However, Wallonia’s prettiest city is arguably the fairytale riverside town of Dinant. Close to the French border, Dinant is enclosed by the river Meuse and forested hills. One of its main attractions is, yet again, a historical citadel that can be reached by cable-car, while its stately abbey of Leffe mainly attracts beer lovers. For the latter, please note that the popular Leffe beer is not one of the protected Trappist beers as the monks are of a different religious order and the beer is brewed commercially. Enjoy a sunset cruise on the Meuse River here, or explore la Merveilleuse, one of Belgium’s most beautiful underground caves.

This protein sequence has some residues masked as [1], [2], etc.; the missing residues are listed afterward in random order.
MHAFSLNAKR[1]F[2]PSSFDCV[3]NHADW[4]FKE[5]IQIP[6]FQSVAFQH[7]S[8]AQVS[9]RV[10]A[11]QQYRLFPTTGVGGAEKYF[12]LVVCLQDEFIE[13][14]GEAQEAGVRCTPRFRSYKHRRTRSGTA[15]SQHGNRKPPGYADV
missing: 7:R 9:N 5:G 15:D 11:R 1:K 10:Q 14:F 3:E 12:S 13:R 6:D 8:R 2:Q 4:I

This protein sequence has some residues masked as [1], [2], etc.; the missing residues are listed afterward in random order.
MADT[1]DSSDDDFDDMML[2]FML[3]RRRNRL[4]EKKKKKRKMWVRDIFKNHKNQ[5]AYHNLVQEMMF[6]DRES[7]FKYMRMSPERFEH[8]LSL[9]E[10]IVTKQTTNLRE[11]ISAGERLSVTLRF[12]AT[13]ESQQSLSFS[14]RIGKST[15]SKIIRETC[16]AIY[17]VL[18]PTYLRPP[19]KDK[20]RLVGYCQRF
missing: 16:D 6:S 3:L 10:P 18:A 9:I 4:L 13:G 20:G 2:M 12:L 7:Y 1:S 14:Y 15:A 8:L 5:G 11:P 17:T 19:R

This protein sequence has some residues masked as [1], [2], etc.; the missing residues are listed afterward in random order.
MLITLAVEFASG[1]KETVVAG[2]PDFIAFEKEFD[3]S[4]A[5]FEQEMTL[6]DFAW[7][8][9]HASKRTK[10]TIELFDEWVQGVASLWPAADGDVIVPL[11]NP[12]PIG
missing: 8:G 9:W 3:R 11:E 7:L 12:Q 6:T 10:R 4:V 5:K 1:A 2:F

Other noteworthy towns in Wallonia include Mons which was Europe’s capital of culture in 2015; Spa in the Ardennes, a famous health resort since the 16th century where the English word spa comes from (18th-century British PM William Cavendish was born here); historical Tournai, Belgium’s oldest city (see above “heritage and culture”); and Durbuy which is Belgium’s smallest city but possibly its most charming too – wander its perfectly preserved medieval cobblestone streets, visit its beautiful 17th century castle and let your kids get lost in the world’s largest topiary maze while you try out the regional beers.
Festivals in Belgium
From large beer, music, film and folklore festivals to age-old carnivals, popular sports events and battle re-enactments, Belgium has its fair share of festivals and events to keep you occupied on your Belgium travel.